Though progress has been made since the Paris Agreement’s signature, countries’ pledges are still far off limiting warming well below 2°C/striving for 1.5°C, and their implementation even more so. But COP26 made both concrete and symbolic advances to focus the multilateral process on the 1.5°C goal specifically and to keep it “alive” by calling countries to come up with stronger plans next year, increasing the pressure on fossil transitions, strengthening the multilateral rules under the UNFCCC, and offering a platform to promising pilots for international cooperation. However, COP26 fell short on international solidarity, by missing to make up for the failure of developed countries to meet the longstanding and symbolic $100 bn goal, in a context of exacerbated inequalities under Covid-19. Moving forward will require a stronger focus on international cooperation for sustainable development, tackling head-on the questions posed by loss and damage, and enhancing the accountability of commitments made by countries and companies.

Building on growing pressure from activists, including youth movements since summer 2018, the 26th Conference of Parties (COP26) to the UNFCCC, held in Glasgow, was the object of intense political and media pressure and attention throughout its two weeks. Such climate conferences under the UNFCCC are both a place where diplomats negotiate texts, and a catalyst for commitments by individual countries or coalitions of the willing. Taking stock of COP26 is challenging as both platforms were intensely active. The formal negotiations concluded on Saturday with the adoption of the Glasgow Climate Pact, together with decisions successfully finalising the rules of implementation of the Paris Agreement. Besides these official outcomes, the ‘catalyst’ effect also worked, with several coalitions and partnerships announced. The box below takes stock of the major announcements and references to the relevant Glasgow Climate Pact paragraphs in brackets.

In brief: what happened at COP26?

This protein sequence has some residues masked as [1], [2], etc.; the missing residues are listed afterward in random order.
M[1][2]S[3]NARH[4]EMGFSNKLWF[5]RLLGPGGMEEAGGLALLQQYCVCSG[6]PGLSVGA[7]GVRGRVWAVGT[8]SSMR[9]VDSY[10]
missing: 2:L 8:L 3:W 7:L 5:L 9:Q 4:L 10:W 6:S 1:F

Mitigation

  • 14 countries submitted Nationally Determined Contributions just before or during COP, most notably China (formalising commitments already announced) and India who significantly enhanced its short-term ambition1
  • Both India and Nigeria also committed to reaching net zero emissions by 2070 and 2060 respectively, meaning that 81 countries representing nearly three fourths of global emissions have now pledged to reach net zero around the middle of the century.
  • Countries are invited to revisit and strengthen their 2030 targets to align with the Paris Agreement temperature goal by the end of 2022 (para 29)
  • Countries decide to convene an annual high-level ministerial roundtable on pre-2030 ambition from COP27 onwards (para 31).

Finance

  • Countries express deep regret for not meeting the $100 bn goal, and refer to the Delivery Plan, which indicates it will be met by 2023 (para 44).
  • A dedicated work programme is launched to define a new quantified goal for climate finance (para 49).

Carbon markets

  • Rules overseeing international carbon markets under Art. 6.2, Art. 6.4, and Art. 6.8 are adopted, preventing double-counting.
  • For Art. 6.4: Kyoto-era activities registered after 2013 can transition into the Paris mechanism (bringing up to 320 MtCO2e into the new system). A mandatory 5% of traded offsets will be cancelled, with the money going towards the Adaptation Fund, while another 2% will be cancelled to deliver “overall mitigation”. An Art. 6.4 “supervisory body” will start work in 2022 at two meetings, where it will begin to draw up methodologies and administrative requirements for the market.
  • Disputes around carbon-offsetting projects will be subject to an independent grievance process.

Adaptation 

  • The two-year Glasgow–Sharm el-Sheikh work programme on the global goal on adaptation is launched (para 11). 
  • A commitment to double adaptation finance from 2019 levels by 2025 (para 18).

Loss & Damage

  • Funds to support technical assistance will be provided to the Santiago Network launched in COP25, dedicated to technical assistance (para 67).